Some comments the Forest Service has received include what the impacts will be to the Grand Canyon, where water might be coming from for the development and the process used by the Forest Service in determining the outcome of the application.
"People seem to have already been hearing about what potentially is on the table," Banks said. "What's really important is that people need to get their comments in by June 2. We continue to accept comments but that's going to really be important for us to be able to take the comments we receive during this pubic scoping period and determine, first of all whether this is going to be an Environmental Assessment (EA) or an Environmental Impact Statement (EIS)."
Whether the assessment is an EA or an EIS will determine what direction the Forest Service takes during the analysis period and the length of time the assessment will take.
"We should be able to come out fairly soon after the public scoping to announce which direction we are heading in terms of the EA or EIS," Banks said. "It's a lengthy process, an EA takes about a year and an EIS significantly longer than that."
Recently, the Grand Canyon National Park requested and was approved by the Forest Service to be a cooperating agency on the project.
"That basically means that we believe the National Park Service has a special expertise to bring to the table, in terms of the environmental analysis," Banks said.
While the Forest Service is responsible for conducting the analysis for the road easement, Banks said the Forest Service is not responsible for approving or denying the development of Ten X and Kotzin Ranch properties, which are private parcels within the town of Tusayan limits.
"The analysis will include plans for the potential future development of the private in-holdings, but basically, our decision is to either approve easements as the town of Tusayan have proposed them, to approve them with modifications or to deny the easement as proposed, which would leave access to the private parcels as they currently exist," she said.
According to Banks, up to this point, the Forest Service has received a large number of public comments at all levels - internationally and locally.
"We're hearing from a broad spectrum of members of the public with lots of comments coming in," she said.
Around 25 people attended the first scoping meeting in Williams, 50 people attended the Tusayan meeting and around 100 people were at the Flagstaff meeting.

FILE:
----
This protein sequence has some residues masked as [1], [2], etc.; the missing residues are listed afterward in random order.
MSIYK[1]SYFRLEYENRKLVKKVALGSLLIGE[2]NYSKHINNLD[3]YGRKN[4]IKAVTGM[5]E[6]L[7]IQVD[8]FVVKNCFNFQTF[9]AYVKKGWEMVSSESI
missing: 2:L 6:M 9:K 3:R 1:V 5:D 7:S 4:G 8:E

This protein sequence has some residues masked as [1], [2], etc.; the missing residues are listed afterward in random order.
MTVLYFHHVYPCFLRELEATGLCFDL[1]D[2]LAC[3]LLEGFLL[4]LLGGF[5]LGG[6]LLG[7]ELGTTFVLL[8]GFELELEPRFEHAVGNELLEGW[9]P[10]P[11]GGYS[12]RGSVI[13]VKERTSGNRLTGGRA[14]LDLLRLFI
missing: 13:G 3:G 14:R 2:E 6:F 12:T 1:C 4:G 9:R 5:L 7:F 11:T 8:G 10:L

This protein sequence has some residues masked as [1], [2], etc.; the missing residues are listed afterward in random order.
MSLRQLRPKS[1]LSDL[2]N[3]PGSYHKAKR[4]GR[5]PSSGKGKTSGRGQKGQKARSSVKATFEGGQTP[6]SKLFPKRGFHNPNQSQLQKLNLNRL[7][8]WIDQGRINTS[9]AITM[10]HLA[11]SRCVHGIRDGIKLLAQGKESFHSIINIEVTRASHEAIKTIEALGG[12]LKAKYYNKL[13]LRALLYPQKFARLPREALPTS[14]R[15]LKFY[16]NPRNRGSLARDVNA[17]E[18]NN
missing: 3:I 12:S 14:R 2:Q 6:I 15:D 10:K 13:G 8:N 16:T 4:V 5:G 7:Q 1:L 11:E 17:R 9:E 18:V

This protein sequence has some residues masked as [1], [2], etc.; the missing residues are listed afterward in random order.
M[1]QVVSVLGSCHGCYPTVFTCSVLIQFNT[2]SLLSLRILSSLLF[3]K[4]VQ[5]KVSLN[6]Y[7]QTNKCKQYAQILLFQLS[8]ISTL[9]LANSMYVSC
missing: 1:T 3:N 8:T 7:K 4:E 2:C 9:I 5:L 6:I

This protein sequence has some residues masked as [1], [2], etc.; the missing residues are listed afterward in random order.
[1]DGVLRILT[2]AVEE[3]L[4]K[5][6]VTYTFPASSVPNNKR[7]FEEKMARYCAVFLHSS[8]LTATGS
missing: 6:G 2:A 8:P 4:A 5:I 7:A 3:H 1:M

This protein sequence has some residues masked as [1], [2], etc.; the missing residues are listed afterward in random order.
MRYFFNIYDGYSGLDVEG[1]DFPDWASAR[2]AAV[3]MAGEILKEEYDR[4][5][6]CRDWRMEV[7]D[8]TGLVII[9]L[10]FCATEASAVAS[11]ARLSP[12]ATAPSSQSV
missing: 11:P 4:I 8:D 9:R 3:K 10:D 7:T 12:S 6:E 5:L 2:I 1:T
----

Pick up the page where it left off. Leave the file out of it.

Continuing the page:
Two separate road easements to Kotzin Ranch are being considered in the Forest Service's analysis and one easment to Ten X.
Pete Shearer, a long time Tusayan resident who has served a number of years on the Grand Canyon School Governing Board, said one of the proposed roadways to the Kotzin property will cut across the future site of a school in Tusayan.
"It doesn't make any sense to put millions of people in close proximity to our kids," he said. "We're asking for a disaster, there's people from all over the world...if one kid gets abducted, what have we accomplished by taking the easiest route?"
The other proposed easement to Kotzin, going off Highway 64 is, to Shearer a better decision, however he believes more research and time should be spent before making a definite decision on either.
"With the massive amounts of traffic that's proposed to go to Kotzin, whether it goes through the school site or on Highway 64, we need to do a traffic study in order to properly plan," Shearer said. "They only have one access into Ten X proposed, so they don't need two accesses into Kotzin."
Along with many others, Shearer questioned where Stilo plans to get its water for the development.
"I like to hike in the Canyon and they haven't provided a solution to water," he said. "It's pretty much a given that seeps and springs are going to dry up on the Tonto Plateau, so it's going to make it inaccessible to enjoy it, as I've enjoyed it for the last 45 years."
Shearer said he hopes more study and time goes into the decision.
"At the very least, the development needs to be geared down," he said,
The public comment period ends on June 2. More information or to provide a comment can be found at www.fsusda.gov/project?project=46776 by email firstname.lastname@example.org , by mail: ATTN:Deirdre McLaughlin Kaibab National Forest Williams Ranger District 742 S. Clover Rd. Williams, Arizona 86046 or by fax at (928) 635 5680 subject line: Tusayan Roadway Easement.